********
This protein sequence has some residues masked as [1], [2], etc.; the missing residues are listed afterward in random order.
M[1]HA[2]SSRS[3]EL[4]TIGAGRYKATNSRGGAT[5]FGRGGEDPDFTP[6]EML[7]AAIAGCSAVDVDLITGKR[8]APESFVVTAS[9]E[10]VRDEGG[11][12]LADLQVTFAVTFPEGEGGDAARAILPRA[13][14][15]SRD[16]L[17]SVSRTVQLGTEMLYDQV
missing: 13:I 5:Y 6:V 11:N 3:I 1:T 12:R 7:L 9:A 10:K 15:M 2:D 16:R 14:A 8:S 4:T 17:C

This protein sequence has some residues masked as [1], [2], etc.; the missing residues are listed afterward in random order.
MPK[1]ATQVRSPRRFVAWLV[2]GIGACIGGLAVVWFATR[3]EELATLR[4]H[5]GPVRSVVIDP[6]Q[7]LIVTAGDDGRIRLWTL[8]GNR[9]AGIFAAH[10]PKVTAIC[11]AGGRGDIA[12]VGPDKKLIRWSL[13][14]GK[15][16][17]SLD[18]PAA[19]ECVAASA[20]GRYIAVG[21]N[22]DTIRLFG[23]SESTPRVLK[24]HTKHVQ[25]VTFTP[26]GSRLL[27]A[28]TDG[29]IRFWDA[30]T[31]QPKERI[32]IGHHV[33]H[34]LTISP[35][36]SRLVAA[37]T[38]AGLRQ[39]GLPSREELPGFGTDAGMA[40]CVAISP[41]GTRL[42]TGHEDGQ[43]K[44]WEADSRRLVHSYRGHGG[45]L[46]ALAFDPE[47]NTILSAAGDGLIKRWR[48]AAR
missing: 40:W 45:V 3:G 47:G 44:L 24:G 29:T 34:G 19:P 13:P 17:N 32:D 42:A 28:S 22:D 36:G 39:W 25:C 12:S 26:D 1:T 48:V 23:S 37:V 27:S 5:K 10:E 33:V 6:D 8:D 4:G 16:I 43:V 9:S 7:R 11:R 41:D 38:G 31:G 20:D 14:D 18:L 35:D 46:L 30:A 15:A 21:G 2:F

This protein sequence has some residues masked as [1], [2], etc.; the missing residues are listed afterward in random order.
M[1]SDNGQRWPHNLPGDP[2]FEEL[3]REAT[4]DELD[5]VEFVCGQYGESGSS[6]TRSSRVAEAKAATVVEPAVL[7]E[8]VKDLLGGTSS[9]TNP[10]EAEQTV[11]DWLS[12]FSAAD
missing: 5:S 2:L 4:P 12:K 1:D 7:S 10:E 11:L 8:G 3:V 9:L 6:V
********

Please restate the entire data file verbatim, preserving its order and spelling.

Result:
This protein sequence has some residues masked as [1], [2], etc.; the missing residues are listed afterward in random order.
M[1]HA[2]SSRS[3]EL[4]TIGAGRYKATNSRGGAT[5]FGRGGEDPDFTP[6]EML[7]AAIAGCSAVDVDLITGKR[8]APESFVVTAS[9]E[10]VRDEGG[11][12]LADLQVTFAVTFPEGEGGDAARAILPRA[13][14][15]SRD[16]L[17]SVSRTVQLGTEMLYDQV
missing: 13:I 5:Y 6:V 11:N 3:I 1:T 12:R 7:L 9:A 10:K 15:M 2:D 16:R 14:A 8:S 4:T 17:C

This protein sequence has some residues masked as [1], [2], etc.; the missing residues are listed afterward in random order.
MPK[1]ATQVRSPRRFVAWLV[2]GIGACIGGLAVVWFATR[3]EELATLR[4]H[5]GPVRSVVIDP[6]Q[7]LIVTAGDDGRIRLWTL[8]GNR[9]AGIFAAH[10]PKVTAIC[11]AGGRGDIA[12]VGPDKKLIRWSL[13][14]GK[15][16][17]SLD[18]PAA[19]ECVAASA[20]GRYIAVG[21]N[22]DTIRLFG[23]SESTPRVLK[24]HTKHVQ[25]VTFTP[26]GSRLL[27]A[28]TDG[29]IRFWDA[30]T[31]QPKERI[32]IGHHV[33]H[34]LTISP[35][36]SRLVAA[37]T[38]AGLRQ[39]GLPSREELPGFGTDAGMA[40]CVAISP[41]GTRL[42]TGHEDGQ[43]K[44]WEADSRRLVHSYRGHGG[45]L[46]ALAFDPE[47]NTILSAAGDGLIKRWR[48]AAR
missing: 40:W 45:V 3:G 47:G 44:L 24:G 29:T 34:G 19:P 13:P 17:N 32:D 42:A 28:S 22:D 36:G 39:W 25:C 12:S 26:D 1:T 48:V 23:S 37:V 27:S 5:K 10:E 33:V 6:D 8:D 4:G 16:I 43:V 9:S 7:R 11:R 41:D 38:G 31:G 20:D 14:D 18:L 35:D 46:L 30:A 15:A 21:G 2:F

This protein sequence has some residues masked as [1], [2], etc.; the missing residues are listed afterward in random order.
M[1]SDNGQRWPHNLPGDP[2]FEEL[3]REAT[4]DELD[5]VEFVCGQYGESGSS[6]TRSSRVAEAKAATVVEPAVL[7]E[8]VKDLLGGTSS[9]TNP[10]EAEQTV[11]DWLS[12]FSAAD
missing: 5:S 2:L 4:P 12:K 1:D 7:S 10:E 11:L 8:G 3:V 9:L 6:V